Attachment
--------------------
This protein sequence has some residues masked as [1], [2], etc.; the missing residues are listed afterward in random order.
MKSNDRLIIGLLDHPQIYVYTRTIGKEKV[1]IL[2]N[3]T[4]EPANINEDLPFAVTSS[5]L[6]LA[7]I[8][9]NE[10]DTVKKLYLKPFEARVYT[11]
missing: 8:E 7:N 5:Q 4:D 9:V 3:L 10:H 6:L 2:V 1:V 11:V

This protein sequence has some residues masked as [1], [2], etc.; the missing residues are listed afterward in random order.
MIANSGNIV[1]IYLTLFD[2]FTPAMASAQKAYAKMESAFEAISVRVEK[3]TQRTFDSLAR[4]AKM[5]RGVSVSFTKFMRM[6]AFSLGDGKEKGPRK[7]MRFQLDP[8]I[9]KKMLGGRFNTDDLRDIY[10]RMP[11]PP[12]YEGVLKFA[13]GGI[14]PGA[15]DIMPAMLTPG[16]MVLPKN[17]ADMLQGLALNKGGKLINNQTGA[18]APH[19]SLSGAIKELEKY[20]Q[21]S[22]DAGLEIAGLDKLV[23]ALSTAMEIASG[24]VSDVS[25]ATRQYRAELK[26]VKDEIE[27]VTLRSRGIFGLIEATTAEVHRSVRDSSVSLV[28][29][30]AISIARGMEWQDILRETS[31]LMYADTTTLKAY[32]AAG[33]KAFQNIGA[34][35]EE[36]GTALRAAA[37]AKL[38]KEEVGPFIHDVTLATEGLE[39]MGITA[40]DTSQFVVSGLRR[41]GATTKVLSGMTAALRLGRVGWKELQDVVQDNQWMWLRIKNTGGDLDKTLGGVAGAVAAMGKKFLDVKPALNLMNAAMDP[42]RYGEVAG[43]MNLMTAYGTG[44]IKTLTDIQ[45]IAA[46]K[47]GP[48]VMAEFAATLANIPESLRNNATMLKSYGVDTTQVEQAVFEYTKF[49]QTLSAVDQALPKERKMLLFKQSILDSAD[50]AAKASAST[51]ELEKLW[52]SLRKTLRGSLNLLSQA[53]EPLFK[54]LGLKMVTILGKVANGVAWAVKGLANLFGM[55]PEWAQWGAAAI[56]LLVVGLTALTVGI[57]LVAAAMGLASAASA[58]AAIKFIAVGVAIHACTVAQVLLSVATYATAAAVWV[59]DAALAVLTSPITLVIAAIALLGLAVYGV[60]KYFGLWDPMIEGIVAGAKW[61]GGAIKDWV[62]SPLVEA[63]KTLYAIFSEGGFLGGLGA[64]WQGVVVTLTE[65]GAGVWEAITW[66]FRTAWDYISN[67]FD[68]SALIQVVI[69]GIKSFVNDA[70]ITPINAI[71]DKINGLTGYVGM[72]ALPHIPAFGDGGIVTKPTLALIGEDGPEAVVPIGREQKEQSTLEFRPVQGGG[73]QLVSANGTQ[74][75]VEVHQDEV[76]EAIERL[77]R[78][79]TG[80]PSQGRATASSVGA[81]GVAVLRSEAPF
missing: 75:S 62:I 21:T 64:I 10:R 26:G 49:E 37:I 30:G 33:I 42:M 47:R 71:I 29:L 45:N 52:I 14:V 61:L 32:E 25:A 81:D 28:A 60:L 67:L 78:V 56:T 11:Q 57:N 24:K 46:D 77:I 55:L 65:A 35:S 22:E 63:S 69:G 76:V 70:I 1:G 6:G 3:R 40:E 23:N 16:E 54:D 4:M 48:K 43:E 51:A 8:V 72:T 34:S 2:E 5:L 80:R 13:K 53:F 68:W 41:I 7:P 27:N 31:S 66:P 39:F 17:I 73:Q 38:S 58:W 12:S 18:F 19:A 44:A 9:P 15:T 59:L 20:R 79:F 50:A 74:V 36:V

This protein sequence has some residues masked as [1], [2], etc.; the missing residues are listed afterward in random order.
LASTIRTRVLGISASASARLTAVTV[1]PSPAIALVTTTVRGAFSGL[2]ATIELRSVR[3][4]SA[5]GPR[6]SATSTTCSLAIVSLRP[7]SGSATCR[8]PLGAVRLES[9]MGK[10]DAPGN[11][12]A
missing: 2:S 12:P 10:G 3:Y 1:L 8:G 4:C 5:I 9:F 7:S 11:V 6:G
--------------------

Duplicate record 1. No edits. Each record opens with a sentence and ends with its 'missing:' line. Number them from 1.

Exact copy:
This protein sequence has some residues masked as [1], [2], etc.; the missing residues are listed afterward in random order.
MKSNDRLIIGLLDHPQIYVYTRTIGKEKV[1]IL[2]N[3]T[4]EPANINEDLPFAVTSS[5]L[6]LA[7]I[8][9]NE[10]DTVKKLYLKPFEARVYT[11]
missing: 8:E 7:N 5:Q 4:D 9:V 3:L 10:H 6:L 2:V 1:V 11:V